Apple’s business habits are being followed closely by the US Department of Justice: Ahead of the relaunch of its music streaming service (presumably in June), the DOJ has interviewed high-profile industry executives, following whispers of Apple using its power to stop the free tier of music streaming services, The Verge has learned.
While the sources mention Spotify specifically, claiming that Apple has been pushing music labels to force-end Spotify’s free tier of music services, they also mention that Apple has been willing to pay YouTube’s music licensing fee to Universal Music Group if the music label avoids publishing on the popular platform.
Apple has been using its considerable power in the music industry to stop the music labels from renewing Spotify’s license to stream music through its free tier. Spotify currently has 60 million listeners, but only 15 million of them are paid users. Getting the music labels to kill the freemium tiers from Spotify and others could put Apple in prime position to grab a large swath of new users when it launches its own streaming service, which is widely expected to feature a considerable amount of exclusive content. “All the way up to Tim Cook, these guys are cutthroat,” one music industry source said.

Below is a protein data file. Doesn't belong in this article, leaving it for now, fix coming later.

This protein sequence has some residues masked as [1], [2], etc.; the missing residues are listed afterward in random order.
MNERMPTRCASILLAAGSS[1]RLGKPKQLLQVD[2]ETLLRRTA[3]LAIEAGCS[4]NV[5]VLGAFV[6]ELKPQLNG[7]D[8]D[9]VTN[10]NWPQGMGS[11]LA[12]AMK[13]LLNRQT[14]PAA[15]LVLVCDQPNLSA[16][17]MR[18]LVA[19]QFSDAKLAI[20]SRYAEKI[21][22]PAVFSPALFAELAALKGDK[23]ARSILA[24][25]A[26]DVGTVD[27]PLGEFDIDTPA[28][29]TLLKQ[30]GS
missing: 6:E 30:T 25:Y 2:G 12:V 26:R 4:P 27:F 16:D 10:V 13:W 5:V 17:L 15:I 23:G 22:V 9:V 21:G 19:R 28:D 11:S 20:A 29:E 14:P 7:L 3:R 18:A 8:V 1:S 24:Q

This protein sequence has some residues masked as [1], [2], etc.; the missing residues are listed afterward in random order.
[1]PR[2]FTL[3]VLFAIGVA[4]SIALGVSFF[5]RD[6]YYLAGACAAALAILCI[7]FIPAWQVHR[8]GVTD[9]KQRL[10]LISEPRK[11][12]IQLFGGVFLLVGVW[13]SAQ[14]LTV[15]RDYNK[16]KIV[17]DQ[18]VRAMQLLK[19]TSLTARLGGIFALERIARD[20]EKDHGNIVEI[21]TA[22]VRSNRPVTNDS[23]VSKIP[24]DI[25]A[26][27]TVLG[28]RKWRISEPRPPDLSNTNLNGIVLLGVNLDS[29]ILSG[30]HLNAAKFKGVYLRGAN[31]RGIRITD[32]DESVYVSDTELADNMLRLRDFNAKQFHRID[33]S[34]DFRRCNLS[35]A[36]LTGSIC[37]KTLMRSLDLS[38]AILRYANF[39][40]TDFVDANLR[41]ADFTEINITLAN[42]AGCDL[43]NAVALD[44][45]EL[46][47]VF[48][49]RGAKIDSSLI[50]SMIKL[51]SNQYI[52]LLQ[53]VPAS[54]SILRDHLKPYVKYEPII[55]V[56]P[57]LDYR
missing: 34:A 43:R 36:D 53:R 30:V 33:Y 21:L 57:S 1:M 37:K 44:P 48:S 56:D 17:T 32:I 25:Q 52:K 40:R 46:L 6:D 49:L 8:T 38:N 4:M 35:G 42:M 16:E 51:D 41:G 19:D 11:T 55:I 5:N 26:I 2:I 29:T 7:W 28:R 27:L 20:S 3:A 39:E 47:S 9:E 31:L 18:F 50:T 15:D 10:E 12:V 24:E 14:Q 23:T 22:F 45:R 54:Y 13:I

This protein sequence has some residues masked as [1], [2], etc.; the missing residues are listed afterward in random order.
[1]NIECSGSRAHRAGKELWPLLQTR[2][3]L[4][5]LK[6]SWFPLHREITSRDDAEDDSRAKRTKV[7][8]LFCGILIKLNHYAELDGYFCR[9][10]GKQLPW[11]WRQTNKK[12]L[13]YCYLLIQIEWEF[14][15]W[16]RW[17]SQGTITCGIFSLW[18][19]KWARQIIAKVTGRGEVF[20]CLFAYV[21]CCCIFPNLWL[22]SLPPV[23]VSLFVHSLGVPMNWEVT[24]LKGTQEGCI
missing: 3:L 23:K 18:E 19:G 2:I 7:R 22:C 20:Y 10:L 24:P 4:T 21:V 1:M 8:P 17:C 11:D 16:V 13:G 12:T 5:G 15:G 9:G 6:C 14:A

It’s an open secret that Apple is preparing to relaunch its own music streaming service. iTunes Radio can be considered as a trial run, as Apple made a significant investment of $3 billion last year when it acquired Beats. Since then, multiple rumours have surfaced, all of which confirm that Apple is busy preparing the relaunch of a revamped music streaming service as demand moves from music downloads to music streaming.
It is worth noting that the US DOJ are not the only ones watching Apple’ s business practices closely: The European Commission’s Competition Commission launched a similar probe in April.